Fed.R.Evid. 1002. In Stoneledge, the court held that
“witness testimony without reference to a specific
writing-is inadmissible to prove the contract contained an
indemnity provision.” 776 S.E.2d at 641 (interpreting
South Carolina's similar Best Evidence Rule).
Accordingly, the contract is a vital piece of discovery to
demonstrate Third-Party Defendant's liability.
judgment is only proper “after an adequate time for
discovery.” Id. at 322. The Supreme Court in
Anderson v. Liberty Lobby stated that “summary
judgment [must] be refused where the nonmoving party has not
had the opportunity to discover information that is essential
to his opposition.” 477 U.S. 242, 250 n.5 (1986). The
Celotex Court found there was “adequate
time” for discovery as the action commenced in
September 1980 and the motion for summary judgment was filed
in September 1981. 477 U.S. at 326. In Investors Title
Insurance Company, the court of appeals held that
summary judgment was premature when the plaintiff moved for
summary judgment four weeks after the court entered the
applicable scheduling order and four months before discovery
was to end. Investor Title Ins. Co. v. Bair, 232
F.R.D. 254, 256 (4th Cir. 2005); see also Harrods Ltd. v.
Sixty Internet Domain Names, 302 F.3d 214, 244 (4th Cir.
2002) (finding summary judgment premature where eleven weeks
remained on scheduling order). Here, the third-party
complaint was filed on October 9, 2015, and the motion for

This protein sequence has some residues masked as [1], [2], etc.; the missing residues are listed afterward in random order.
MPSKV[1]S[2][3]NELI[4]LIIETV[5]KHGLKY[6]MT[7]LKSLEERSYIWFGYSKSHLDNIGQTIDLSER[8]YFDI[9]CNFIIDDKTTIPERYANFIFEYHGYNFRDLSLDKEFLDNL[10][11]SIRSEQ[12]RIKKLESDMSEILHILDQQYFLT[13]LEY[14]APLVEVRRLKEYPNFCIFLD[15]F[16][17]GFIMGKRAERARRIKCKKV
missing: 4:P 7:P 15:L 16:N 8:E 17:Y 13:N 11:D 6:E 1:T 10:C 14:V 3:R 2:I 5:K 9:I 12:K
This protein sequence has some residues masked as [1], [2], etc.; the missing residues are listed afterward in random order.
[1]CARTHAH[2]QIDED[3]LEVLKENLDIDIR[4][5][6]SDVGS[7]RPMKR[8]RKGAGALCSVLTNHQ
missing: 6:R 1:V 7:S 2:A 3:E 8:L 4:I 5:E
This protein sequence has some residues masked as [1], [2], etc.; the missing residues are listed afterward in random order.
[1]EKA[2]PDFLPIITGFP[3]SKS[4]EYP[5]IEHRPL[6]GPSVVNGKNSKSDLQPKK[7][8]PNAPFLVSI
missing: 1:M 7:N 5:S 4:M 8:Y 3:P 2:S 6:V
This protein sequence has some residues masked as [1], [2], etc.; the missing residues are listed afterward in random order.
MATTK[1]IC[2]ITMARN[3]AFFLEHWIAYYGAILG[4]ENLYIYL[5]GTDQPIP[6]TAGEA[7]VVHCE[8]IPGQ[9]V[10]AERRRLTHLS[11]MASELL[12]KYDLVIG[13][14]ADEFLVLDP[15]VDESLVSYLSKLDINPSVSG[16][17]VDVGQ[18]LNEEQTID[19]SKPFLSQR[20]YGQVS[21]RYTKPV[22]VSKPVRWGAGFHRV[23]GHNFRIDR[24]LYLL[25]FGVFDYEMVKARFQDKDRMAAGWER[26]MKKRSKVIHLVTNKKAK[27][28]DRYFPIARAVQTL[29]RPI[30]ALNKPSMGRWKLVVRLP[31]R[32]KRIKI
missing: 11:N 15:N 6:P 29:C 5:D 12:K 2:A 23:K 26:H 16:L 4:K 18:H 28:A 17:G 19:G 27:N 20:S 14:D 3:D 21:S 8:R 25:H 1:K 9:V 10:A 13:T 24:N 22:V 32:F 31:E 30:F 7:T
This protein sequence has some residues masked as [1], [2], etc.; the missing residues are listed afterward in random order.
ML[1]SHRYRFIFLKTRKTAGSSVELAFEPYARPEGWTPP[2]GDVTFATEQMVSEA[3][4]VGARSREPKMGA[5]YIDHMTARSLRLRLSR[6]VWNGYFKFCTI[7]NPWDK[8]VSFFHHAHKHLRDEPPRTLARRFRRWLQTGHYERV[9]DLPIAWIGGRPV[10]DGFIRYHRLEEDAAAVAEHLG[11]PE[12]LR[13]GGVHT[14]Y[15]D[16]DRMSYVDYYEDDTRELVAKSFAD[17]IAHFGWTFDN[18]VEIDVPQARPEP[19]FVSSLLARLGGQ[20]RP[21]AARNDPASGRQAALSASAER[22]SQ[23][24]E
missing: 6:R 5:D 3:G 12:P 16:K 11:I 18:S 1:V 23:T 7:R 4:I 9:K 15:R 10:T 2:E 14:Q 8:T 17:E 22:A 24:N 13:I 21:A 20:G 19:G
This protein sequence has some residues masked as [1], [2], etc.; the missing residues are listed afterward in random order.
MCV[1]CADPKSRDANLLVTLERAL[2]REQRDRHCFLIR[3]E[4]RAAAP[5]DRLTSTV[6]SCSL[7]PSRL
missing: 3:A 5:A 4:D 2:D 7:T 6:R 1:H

summary judgment filed on September 12, 2016. Defendant has
had well over a year to find its contract with Third-Party
Defendant. However, under the agreed upon scheduling order,
discovery will not be completed until April 24, 2017.
party opposes summary judgment on the grounds that additional
discovery is warranted, the party generally must file an
affidavit under Federal Rules of Civil Procedure Rule 56(d)
that specifies “which aspects of discovery required
more time to complete.” Nguyen v. CNA Corp.,
44 F.3d 234, 242 (4th Cir. 1995). There is “great
weight on the Rule 56(f) affidavit, ” and “the
failure to file an affidavit under Rule 56(f) is itself
sufficient grounds to reject a claim that discovery was
inadequate.”Id. However, when the
“nonmoving party, through no fault of its own, has had
little or no opportunity to conduct discovery, and when
fact-intensive issues, such as intent, are involved, courts
have not always insisted on a Rule 56(f) affidavit if the
nonmoving party has adequately informed the district court
that the motion is premature and that more discovery is
necessary.” Harrods Ltd., 302 F.3d at 244.
Essentially, if the opposition to summary judgment
“serve[s] as the functional equivalent of an affidavit
and the nonmoving party was not lax is pursuing discovery,
” the court may decline to order summary judgment.
Id. at 245. To serve as a functional equivalent, the
nonmoving party should “provide reasonable
‘notification and ...